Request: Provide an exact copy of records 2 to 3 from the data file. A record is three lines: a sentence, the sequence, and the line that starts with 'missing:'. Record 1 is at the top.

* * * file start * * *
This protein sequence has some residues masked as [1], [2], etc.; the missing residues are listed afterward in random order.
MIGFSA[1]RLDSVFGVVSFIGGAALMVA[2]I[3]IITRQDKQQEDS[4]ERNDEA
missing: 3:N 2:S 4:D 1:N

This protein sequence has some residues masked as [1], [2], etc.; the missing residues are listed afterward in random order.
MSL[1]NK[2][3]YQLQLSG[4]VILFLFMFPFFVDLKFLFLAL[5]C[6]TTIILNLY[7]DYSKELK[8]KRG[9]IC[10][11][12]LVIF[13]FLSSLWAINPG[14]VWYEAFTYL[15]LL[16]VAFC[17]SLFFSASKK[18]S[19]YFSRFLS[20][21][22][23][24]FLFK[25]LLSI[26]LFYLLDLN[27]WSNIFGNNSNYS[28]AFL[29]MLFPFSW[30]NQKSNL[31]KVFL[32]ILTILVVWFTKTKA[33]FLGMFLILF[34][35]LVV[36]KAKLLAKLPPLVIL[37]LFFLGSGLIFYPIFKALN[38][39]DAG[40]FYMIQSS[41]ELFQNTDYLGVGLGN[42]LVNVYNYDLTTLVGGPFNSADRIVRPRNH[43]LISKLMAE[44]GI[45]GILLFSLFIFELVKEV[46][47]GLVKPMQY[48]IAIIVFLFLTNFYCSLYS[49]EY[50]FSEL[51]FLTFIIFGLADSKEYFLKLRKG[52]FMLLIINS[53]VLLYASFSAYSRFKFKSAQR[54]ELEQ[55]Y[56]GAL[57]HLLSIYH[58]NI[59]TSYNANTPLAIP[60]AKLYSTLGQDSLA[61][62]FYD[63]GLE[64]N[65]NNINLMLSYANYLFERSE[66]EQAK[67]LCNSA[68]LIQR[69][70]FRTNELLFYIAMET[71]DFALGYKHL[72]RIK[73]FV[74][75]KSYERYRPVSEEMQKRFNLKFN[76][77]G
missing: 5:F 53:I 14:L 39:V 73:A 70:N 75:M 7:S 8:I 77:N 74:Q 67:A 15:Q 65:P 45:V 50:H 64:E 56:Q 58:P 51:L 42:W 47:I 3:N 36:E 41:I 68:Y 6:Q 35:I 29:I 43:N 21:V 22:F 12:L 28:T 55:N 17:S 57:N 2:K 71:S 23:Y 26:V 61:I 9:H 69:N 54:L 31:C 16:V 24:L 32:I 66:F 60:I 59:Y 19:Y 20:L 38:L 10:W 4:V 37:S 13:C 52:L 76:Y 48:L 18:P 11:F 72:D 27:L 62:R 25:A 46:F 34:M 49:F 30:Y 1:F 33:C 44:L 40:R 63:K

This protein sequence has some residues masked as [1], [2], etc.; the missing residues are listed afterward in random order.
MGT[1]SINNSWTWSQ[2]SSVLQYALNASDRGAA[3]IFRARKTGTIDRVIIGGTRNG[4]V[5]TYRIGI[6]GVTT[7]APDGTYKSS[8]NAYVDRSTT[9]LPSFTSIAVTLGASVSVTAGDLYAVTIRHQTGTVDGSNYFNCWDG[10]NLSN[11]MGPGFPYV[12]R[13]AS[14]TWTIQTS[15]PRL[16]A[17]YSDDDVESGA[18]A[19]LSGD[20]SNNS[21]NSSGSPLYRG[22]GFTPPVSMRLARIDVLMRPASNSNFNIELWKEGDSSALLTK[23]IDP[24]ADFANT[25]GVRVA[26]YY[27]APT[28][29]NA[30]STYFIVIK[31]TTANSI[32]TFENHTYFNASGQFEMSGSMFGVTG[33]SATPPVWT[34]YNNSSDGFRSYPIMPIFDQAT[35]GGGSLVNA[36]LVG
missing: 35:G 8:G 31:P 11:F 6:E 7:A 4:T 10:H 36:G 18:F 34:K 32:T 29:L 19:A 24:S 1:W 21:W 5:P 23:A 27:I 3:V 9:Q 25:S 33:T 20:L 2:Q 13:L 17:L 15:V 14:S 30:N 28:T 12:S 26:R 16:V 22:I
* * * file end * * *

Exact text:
This protein sequence has some residues masked as [1], [2], etc.; the missing residues are listed afterward in random order.
MSL[1]NK[2][3]YQLQLSG[4]VILFLFMFPFFVDLKFLFLAL[5]C[6]TTIILNLY[7]DYSKELK[8]KRG[9]IC[10][11][12]LVIF[13]FLSSLWAINPG[14]VWYEAFTYL[15]LL[16]VAFC[17]SLFFSASKK[18]S[19]YFSRFLS[20][21][22][23][24]FLFK[25]LLSI[26]LFYLLDLN[27]WSNIFGNNSNYS[28]AFL[29]MLFPFSW[30]NQKSNL[31]KVFL[32]ILTILVVWFTKTKA[33]FLGMFLILF[34][35]LVV[36]KAKLLAKLPPLVIL[37]LFFLGSGLIFYPIFKALN[38][39]DAG[40]FYMIQSS[41]ELFQNTDYLGVGLGN[42]LVNVYNYDLTTLVGGPFNSADRIVRPRNH[43]LISKLMAE[44]GI[45]GILLFSLFIFELVKEV[46][47]GLVKPMQY[48]IAIIVFLFLTNFYCSLYS[49]EY[50]FSEL[51]FLTFIIFGLADSKEYFLKLRKG[52]FMLLIINS[53]VLLYASFSAYSRFKFKSAQR[54]ELEQ[55]Y[56]GAL[57]HLLSIYH[58]NI[59]TSYNANTPLAIP[60]AKLYSTLGQDSLA[61][62]FYD[63]GLE[64]N[65]NNINLMLSYANYLFERSE[66]EQAK[67]LCNSA[68]LIQR[69][70]FRTNELLFYIAMET[71]DFALGYKHL[72]RIK[73]FV[74][75]KSYERYRPVSEEMQKRFNLKFN[76][77]G
missing: 5:F 53:I 14:L 39:V 73:A 70:N 75:M 7:S 8:I 77:N 74:Q 67:A 15:Q 65:P 45:V 50:H 64:E 56:Q 58:P 51:L 42:W 47:I 3:N 36:E 41:I 68:Y 6:Q 35:I 29:I 43:N 21:V 22:F 12:L 28:T 55:N 17:S 57:N 2:K 71:S 23:Y 26:V 61:I 9:H 69:N 54:L 31:C 16:V 24:L 32:I 66:F 60:I 59:Y 19:Y 20:L 38:L 10:W 4:V 37:S 13:C 52:L 76:Y 48:L 18:P 11:F 72:D 27:L 62:R 25:A 46:F 34:M 49:F 30:Y 1:F 33:C 44:L 40:R 63:K

This protein sequence has some residues masked as [1], [2], etc.; the missing residues are listed afterward in random order.
MGT[1]SINNSWTWSQ[2]SSVLQYALNASDRGAA[3]IFRARKTGTIDRVIIGGTRNG[4]V[5]TYRIGI[6]GVTT[7]APDGTYKSS[8]NAYVDRSTT[9]LPSFTSIAVTLGASVSVTAGDLYAVTIRHQTGTVDGSNYFNCWDG[10]NLSN[11]MGPGFPYV[12]R[13]AS[14]TWTIQTS[15]PRL[16]A[17]YSDDDVESGA[18]A[19]LSGD[20]SNNS[21]NSSGSPLYRG[22]GFTPPVSMRLARIDVLMRPASNSNFNIELWKEGDSSALLTK[23]IDP[24]ADFANT[25]GVRVA[26]YY[27]APT[28][29]NA[30]STYFIVIK[31]TTANSI[32]TFENHTYFNASGQFEMSGSMFGVTG[33]SATPPVWT[34]YNNSSDGFRSYPIMPIFDQAT[35]GGGSLVNA[36]LVG
missing: 35:G 8:G 31:P 11:F 6:E 7:A 4:T 10:H 36:G 18:F 34:K 32:T 29:L 19:A 24:S 1:W 21:W 5:P 23:A 27:I 3:V 9:Q 25:S 33:T 20:L 2:Q 13:L 17:L 15:V 14:S 30:N 28:T 12:S 26:R 16:V 22:I